McLaren Electronics is the Official Electronic Control Unit Supplier to the FIA Formula One World Championship, the sole ECU supplier to Indy Car, and the Official ECU Supplier to NASCAR®. These world-class electronic control systems are capable of controlling the engine, gearbox and chassis of a modern race car, as well as providing data logging and telemetry capability. McLaren Electronics is unique in also offering a complete range of rugged, high-performance sensors to complement the broader system capability. In addition to these on-car systems, McLaren Electronics provides real-time telemetry and data analysis across all Formula One race teams.
Freescale partners with Doug Yates and Roush Yates Engines to promote the role of technology in NASCAR and other high-performance racing environments. Doug and his team of talented engineers design and build all Ford Racing engines for the Sprint Cup and many other racing series. Doug's passion and vision for technology make him a key resource in understanding the impact and benefits of fuel injection to Sprint Cup Series racing.
Roush Yates engines are skillfully crafted and assembled in the company's state-of-the-art facilities located in Mooresville, NC. There, dedicated teams of engineers, technicians, and fabricators work together to build powerful, reliable engines for its NASCAR customers throughout the racing season. Roush Yates highly trained and skilled technicians collaborate with team owners, drivers, and crew chiefs to achieve consistent, winning results.
Doug Yates has been around the sound of revving engines for as long as he can remember. The son of engine builder and team owner Robert Yates, Doug has a passion for stock car racing that is unmatched. Carrying on racing's deeply rooted father-and-son heritage, Doug Yates has built a solid reputation in motorsports by winning on and off the track.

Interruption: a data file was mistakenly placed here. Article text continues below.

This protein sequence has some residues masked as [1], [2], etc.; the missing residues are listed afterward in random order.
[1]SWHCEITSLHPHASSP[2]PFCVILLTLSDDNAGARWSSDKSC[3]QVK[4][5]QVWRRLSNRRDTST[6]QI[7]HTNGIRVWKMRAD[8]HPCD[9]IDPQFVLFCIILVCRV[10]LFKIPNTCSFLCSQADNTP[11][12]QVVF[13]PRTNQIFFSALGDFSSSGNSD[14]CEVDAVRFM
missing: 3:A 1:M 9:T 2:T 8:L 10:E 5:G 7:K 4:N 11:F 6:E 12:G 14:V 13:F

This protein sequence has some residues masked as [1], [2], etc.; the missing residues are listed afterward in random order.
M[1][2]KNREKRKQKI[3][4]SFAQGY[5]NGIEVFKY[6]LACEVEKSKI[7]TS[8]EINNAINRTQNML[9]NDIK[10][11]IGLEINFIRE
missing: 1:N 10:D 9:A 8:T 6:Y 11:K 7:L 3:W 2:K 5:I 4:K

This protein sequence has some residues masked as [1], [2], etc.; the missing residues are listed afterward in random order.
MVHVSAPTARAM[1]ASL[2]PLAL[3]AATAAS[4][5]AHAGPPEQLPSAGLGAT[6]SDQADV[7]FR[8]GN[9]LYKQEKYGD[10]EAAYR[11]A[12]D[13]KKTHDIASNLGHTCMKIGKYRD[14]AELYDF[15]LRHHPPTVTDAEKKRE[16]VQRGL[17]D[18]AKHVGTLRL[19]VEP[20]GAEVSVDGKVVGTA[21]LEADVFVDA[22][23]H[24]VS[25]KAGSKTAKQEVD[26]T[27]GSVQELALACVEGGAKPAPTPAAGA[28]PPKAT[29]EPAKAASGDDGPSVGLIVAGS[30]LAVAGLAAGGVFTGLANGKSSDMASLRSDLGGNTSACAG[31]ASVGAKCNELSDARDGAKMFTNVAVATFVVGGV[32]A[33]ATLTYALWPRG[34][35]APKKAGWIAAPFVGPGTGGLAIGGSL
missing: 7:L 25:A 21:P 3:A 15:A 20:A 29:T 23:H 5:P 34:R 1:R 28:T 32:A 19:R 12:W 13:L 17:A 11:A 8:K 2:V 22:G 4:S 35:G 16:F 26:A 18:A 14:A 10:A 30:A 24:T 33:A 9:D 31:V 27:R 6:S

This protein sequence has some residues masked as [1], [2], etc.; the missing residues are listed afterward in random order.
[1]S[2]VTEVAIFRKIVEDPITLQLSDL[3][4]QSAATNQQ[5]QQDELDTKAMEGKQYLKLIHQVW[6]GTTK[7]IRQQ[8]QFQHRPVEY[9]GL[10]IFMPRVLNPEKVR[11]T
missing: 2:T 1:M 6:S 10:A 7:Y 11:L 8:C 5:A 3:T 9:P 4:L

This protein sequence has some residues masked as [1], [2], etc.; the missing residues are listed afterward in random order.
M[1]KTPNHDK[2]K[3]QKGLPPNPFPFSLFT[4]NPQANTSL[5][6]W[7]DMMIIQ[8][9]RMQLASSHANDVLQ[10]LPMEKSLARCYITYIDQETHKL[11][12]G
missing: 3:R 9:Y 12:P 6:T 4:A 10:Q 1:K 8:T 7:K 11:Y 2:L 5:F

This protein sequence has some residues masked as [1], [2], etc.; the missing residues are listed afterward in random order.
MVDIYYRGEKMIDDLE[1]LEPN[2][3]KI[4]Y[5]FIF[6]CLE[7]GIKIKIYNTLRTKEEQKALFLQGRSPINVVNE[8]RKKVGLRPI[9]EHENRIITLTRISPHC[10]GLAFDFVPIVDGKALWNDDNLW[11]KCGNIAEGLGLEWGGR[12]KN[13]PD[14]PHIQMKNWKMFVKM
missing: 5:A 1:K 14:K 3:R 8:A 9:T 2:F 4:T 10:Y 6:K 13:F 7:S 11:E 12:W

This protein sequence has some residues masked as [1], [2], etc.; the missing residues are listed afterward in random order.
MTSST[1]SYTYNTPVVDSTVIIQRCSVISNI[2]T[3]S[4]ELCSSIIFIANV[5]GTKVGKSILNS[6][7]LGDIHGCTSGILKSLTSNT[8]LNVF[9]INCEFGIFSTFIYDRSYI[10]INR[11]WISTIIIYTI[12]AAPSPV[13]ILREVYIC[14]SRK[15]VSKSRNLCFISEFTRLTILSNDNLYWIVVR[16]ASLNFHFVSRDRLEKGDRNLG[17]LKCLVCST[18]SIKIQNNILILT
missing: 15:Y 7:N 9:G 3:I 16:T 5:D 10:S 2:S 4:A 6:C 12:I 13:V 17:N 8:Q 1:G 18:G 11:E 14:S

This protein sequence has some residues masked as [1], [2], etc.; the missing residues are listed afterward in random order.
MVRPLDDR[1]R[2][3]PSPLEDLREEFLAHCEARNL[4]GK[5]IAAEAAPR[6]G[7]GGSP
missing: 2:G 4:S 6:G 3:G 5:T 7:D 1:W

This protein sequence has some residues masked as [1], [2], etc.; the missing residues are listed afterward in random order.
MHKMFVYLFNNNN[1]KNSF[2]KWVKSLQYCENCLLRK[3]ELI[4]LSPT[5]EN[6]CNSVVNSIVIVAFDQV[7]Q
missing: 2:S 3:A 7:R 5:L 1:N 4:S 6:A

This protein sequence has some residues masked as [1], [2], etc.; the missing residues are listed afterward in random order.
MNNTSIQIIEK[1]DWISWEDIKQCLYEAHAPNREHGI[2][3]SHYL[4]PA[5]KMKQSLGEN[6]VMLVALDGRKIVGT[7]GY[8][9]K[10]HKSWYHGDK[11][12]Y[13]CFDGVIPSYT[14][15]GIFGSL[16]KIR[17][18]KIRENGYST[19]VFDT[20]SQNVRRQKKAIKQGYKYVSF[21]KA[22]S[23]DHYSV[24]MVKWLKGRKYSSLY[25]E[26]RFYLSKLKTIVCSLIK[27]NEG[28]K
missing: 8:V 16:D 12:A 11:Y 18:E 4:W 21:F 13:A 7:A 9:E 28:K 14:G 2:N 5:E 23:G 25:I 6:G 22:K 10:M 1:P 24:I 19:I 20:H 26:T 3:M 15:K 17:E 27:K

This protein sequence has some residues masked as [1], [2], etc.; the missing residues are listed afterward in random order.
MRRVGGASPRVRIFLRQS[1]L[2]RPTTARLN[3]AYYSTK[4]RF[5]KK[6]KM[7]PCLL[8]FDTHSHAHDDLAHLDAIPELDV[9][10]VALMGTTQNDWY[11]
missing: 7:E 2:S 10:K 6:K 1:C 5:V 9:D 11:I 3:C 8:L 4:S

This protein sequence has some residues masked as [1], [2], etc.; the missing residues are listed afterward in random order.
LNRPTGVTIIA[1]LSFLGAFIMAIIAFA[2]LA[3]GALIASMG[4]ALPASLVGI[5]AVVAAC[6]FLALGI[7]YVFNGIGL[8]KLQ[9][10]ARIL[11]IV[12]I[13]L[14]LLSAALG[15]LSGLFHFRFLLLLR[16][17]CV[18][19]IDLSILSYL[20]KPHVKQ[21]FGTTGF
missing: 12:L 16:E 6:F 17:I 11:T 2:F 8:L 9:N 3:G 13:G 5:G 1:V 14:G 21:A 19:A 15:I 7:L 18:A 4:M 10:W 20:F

This year's 54th running of the Daytona 500 marked the beginning of a new era in NASCAR Sprint Cup Series™ racing. For the first time in the more than 60 years—since the sport's inception, in fact—every NASCAR Sprint Cup Series car roared onto Daytona International Speedway with 860 horsepower of fuel-injected muscle under the hood.
As a replacement for the long-trusted carburetor, electronic fuel injection benefits fans and the environment, significantly reducing burn of excess fuel and limiting the harmful emissions that come along with it. Also important to NASCAR fans, fuel injection narrows the gap between Sprint Cup Series race cars and those that carry millions of fans to tracks all over the country each year.
The Freescale microcontroller (MCU) inside the McLaren engine control unit (ECU) processes data from all over the engine at 1,000 times per second, calculating and directing the precise amount of fuel to be delivered to the engine's manifold. Cleaner running engines, improved efficiency and performance. It's why we're proud to have been named the Official Automotive Semiconductor of NASCAR.Learn how we're making NASCAR engines cleaner and more efficient (pdf)
The partners and technologies behind the Sprint Cup Series switch are here in this at-a-glance guide.
The Freescale-McLaren engine control unit (ECU) delivers a wealth of information to Sprint Cup teams looking to get the most from their race engine's performance. Data pulled from the ECU post-race (no telemetry just yet due to NASCAR rules) offers an abundance of lap-by-lap insight into things like engine temperature, throttle position and much more.
Every race weekend during the 2012 season, with a little help from NASCAR to determine the winner, we'll present a check to the previous race's Freescale Wide Open Award winner. Choosing from the top-five finishers of a NASCAR Sprint Cup Series™, the award goes to the driver with the throttle in the wide open position for the longest amount of time, measured during the final 20 percent of the race. Follow us at @FreescaleRacing for weekly results.
Ten things all NASCAR fans should know about the Sprint Cup Series switch to fuel injection, along with carbureted and fuel-injected engine illustrations.